Food companies that produce, manufacture or package food within the UK have been given clear guidance from the Food Standards Agency about the information that is required to be included on a food label. This information helps people that have food allergies, intolerances or dietary needs to make safe and informed choices when they are choosing food items.
Food labelling legislation
These allergens represent the most common sources of severe allergic reactions in individuals, and food labels in the European Union (EU) must clearly indicate their presence to help consumers with allergies make informed choices and avoid allergens that could cause adverse reactions. Consumers may be allergic or have intolerances to other ingredients, but only the top 14 allergens are required to be clearly highlighted (for example in bold type) declared as allergens by food law. For more information on food allergy click here.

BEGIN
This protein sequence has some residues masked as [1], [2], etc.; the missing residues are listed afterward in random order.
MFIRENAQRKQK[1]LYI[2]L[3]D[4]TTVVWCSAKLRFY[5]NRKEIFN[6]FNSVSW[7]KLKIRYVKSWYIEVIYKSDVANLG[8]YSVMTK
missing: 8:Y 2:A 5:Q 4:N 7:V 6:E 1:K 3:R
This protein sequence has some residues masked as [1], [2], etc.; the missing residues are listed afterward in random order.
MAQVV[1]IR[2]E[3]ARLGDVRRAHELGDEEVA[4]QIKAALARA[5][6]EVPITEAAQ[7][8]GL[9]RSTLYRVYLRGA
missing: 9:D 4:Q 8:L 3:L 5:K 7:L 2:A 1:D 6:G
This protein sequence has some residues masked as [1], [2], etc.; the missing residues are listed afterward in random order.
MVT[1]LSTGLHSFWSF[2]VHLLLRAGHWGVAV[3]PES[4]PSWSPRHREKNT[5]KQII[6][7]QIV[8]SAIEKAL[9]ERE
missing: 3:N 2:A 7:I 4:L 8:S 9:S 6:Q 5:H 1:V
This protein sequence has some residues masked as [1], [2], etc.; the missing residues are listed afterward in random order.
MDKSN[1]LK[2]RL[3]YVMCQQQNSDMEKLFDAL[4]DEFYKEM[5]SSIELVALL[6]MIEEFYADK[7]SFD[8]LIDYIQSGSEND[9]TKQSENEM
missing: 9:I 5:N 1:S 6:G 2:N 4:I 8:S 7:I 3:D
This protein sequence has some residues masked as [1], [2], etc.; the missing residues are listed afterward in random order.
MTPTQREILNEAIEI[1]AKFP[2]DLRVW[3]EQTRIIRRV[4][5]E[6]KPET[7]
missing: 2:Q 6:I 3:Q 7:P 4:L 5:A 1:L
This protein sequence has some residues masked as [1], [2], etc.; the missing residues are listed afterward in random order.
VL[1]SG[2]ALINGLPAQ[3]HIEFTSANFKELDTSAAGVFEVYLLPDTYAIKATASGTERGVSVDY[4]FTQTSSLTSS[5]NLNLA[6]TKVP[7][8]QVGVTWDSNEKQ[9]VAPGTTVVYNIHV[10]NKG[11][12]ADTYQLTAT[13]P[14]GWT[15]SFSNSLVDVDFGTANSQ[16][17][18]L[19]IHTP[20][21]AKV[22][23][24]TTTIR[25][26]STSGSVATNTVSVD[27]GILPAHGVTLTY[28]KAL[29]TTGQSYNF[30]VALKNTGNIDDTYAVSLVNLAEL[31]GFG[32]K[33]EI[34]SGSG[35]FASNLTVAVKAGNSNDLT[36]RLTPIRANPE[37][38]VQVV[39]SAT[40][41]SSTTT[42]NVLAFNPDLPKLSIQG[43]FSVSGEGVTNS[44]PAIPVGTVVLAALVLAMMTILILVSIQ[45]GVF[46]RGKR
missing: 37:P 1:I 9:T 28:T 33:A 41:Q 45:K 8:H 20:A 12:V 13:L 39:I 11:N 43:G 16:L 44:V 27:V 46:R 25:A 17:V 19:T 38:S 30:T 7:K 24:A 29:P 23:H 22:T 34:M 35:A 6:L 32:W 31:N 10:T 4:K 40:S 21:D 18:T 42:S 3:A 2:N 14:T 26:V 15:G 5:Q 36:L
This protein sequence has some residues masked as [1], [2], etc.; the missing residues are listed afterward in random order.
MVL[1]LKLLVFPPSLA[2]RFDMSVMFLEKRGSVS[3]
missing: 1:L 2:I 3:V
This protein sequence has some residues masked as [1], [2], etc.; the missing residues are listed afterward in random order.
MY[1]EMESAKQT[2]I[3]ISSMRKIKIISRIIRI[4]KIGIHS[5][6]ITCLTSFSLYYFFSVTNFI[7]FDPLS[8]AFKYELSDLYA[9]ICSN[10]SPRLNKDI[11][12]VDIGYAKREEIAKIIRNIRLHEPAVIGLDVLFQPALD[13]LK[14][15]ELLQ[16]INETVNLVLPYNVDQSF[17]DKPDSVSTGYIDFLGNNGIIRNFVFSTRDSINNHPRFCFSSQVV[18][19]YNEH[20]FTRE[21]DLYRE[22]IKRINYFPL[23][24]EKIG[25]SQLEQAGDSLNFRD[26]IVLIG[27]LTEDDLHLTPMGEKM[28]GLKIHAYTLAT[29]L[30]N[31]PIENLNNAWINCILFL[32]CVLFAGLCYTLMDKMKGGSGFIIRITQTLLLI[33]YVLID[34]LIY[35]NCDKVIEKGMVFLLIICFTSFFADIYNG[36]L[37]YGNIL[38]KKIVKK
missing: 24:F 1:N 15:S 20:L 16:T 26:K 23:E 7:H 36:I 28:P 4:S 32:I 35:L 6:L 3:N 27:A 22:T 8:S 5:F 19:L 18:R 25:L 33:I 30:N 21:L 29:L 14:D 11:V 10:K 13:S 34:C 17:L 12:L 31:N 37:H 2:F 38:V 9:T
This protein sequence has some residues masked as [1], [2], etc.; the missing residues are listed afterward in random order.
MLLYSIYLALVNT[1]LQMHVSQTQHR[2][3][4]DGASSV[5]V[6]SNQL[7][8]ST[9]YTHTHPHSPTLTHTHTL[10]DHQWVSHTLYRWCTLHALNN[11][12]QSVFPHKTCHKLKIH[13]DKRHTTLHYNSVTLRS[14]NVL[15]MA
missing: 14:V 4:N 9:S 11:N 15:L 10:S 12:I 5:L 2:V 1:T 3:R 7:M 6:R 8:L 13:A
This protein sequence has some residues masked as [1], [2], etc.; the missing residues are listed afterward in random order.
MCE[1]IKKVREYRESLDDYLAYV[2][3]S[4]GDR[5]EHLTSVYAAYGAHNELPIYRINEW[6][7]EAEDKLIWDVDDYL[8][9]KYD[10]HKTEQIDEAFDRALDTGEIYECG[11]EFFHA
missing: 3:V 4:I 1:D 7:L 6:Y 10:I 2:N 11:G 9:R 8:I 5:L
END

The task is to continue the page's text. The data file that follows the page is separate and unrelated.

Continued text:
New legislation, which came into force on 1 October 2021, known as ‘Natasha’s Law’ now also requires businesses to label all food that is pre-packed for direct sale (known as PPDS) with a full list of ingredients and the 14 allergens emphasised in bold.
(‘May contain…’/’Made in a factory…’ labelling statements)
Currently there is no law to recommend when these statements should be used on a food product. There is large variation between products but generally snacks and dry foods such as cereals, cereal bars, chocolate, biscuits and nuts are at greater risk of crosscontamination with allergens. Some people with food allergy will need to avoid products that include these precautionary statements. Guidance on the need to avoid foods these statements should come from a healthcare professional.